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Home > Alerts & Updates > Update for 1/26/2015: Last Year's Trojan Horse (HB 276) & Lessons for Utah Gun Owners

Click on picture to enlarge.

Update for 2/10/15: House statutator Fred Cox also confirmed UT Gun Rights's threat analysis of HB 276.  To read his quote, click here.

Last Year's Trojan Horse (HB 276) & Lessons for Utah Gun Owners

(Update for 1/26/15): During last year's statutory session, UT Gun Rights warned that HB 276, "Violence Against Open Carry Gun Owners", would put open carry gun owners at significant risk.  From the "threat briefing" synopsis:

"Did you (or a friend) strap on a rifle for a rally/hearing, or to sell outside a gun show?  If HB 276 passes, unholstered open carry gun owners will be targeted for violent harassment and arrest.  Other gun owners will be at increased risk of abuse as well."

Despite objections detailed in the threat briefing, HB 276 passed and was celebrated by various organizations as a "win" for Utah gun owners.  Unfortunately, gun owners were betrayed by these organizations — again.  The 2015 session starts today (January 26), and this article is designed to assist you in detecting future betrayals of your rights.

"Have we got a deal for you gun owners!"
HB 276 Handlers Repeatedly Reveal Their Intent

UT Gun Rights' threat briefing included the following assertion:

"The language 'holstered or encased' was specifically written to exclude firearms that are not encased or holstered.  If HB 276 is passed, citizens who desire to safely and peaceably carry rifles in a 'public place' may expect to be threatened and possibly violently attacked and arrested by government agents."

Organizations like the Utah Shooting Sports Council and GoUtah! publicly disagreed with this assessment.

These organizations ignore the question-answer discussion on the senate floor wherein HB 276 handlers again admitted the real agenda.  Beginning at 00:40:45 of the senate recording, statutator Jim Dabakis asked the following:

"So, my question is, a mother with 2 or 3 children gets on a UTA bus or a train and somebody gets on with a legal AK-47 and they're full of combat uniforms and they've got a mask on and they've got a backpack, and the children are frightened.  [The] children are very frightened and the woman with the children and the family is also very frightened.  Does this in any way preclude that person from getting on the bus?  Or does this allow that person to brandish an AK-47 in a way that is not aimed at anybody?"

HB 276 senate sponsor Scott Jenkins replied:

"Well it allows that person to comply with the same law that exists today. So, yes, the weapons that they could carry before they can carry now.  What this does is this speaks to the right of the individual who has the weapon with him.  So it doesn't change any of what you just said." [bold added]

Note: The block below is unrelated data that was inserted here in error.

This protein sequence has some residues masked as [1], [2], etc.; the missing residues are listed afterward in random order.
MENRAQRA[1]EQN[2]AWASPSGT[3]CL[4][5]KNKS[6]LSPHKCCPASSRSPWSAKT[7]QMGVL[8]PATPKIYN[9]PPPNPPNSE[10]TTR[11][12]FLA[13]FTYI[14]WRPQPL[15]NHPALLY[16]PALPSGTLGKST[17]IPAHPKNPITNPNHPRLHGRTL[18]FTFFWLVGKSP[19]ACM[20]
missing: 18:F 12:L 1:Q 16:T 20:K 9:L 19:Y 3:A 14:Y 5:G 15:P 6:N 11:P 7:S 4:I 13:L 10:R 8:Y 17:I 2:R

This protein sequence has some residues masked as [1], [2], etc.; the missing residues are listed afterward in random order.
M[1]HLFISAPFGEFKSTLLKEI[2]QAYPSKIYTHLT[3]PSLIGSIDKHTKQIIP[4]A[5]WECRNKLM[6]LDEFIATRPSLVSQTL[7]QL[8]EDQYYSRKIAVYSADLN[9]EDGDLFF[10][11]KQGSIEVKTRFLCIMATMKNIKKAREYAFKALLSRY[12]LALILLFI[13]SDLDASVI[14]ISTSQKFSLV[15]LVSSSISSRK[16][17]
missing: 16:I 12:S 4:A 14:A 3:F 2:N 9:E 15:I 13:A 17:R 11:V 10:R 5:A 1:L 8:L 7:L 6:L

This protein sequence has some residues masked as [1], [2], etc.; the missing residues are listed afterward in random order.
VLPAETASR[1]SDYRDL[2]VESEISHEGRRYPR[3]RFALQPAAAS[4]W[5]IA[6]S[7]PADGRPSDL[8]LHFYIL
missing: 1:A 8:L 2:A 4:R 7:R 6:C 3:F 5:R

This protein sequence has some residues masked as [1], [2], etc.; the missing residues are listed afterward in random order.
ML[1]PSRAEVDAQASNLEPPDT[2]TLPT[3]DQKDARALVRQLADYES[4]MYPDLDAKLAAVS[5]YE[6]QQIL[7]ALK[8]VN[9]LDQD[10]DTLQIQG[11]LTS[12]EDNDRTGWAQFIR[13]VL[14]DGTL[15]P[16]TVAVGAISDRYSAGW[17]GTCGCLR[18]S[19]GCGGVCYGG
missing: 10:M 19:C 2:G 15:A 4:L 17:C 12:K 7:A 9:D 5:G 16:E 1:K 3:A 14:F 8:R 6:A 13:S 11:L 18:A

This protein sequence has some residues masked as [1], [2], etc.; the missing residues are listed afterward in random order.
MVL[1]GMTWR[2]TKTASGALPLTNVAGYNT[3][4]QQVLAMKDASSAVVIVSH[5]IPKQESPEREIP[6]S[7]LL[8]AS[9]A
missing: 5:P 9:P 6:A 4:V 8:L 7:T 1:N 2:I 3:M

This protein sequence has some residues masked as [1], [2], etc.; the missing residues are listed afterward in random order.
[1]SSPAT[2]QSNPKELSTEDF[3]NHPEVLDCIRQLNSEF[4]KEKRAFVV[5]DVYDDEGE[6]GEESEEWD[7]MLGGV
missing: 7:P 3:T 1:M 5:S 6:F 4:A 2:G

Statutator Dabakis:

"So, if I may do a follow-up mister president.  So, this bill doesn't address the fear, concern, bordering on very serious concern, of this woman and her children getting on the bus with somebody in combat fatigues and carrying an AK-47.  That was perfectly legal and will continue to be perfectly legal." [bold added]

Senate sponsor Jenkins: "Yes, that's correct." [bold added]

Statutator Dabakis: "Thank you."

At this point, house statutator Curtis Oda and senate statutator Curtis Bramble approached Jenkins and corrected him.  Jenkins then modified his previous answer:

"Yeah, that's true.  They [Oda and Bramble] just reminded me, this law has to do with a weapon that is holstered and an AK-47 isn't holstered." [bold added]

Statutator Jim Dabakis: "That a real big holster?" [bold added]

Senate sponsor Scott Jenkins:

"Real big one. But, it doesn't prevent an officer of the law who was riding there from going up and talking to this individual, and saying, 'Hey, you're kind of out for a hunt, huh? What are you doing?' That would not prevent him from doing that." [bold added]

What did Jenkins mean by that?  Prior to HB 276, while disorderly conduct statute was sufficiently vague to be abused by police on the street, it was technically legal to open carry an AK-47 in public without a holster.  According to Jenkins, under HB 276 they would now need a "real big holster".

Would this bill impact the safety of a gun owner who chose to open carry an unencased rifle or not?  Did Jenkins even comprehend what he was talking about and what he was sponsoring?

With friends like these, who needs enemies?
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If Jenkins was clueless, his pushers and handlers were not so naïve.  Senate statutator and "friendly amender" to HB 276, Mark Madsen, further clarified Jenkins' admission beginning at 00:44:22 of the same senate recording: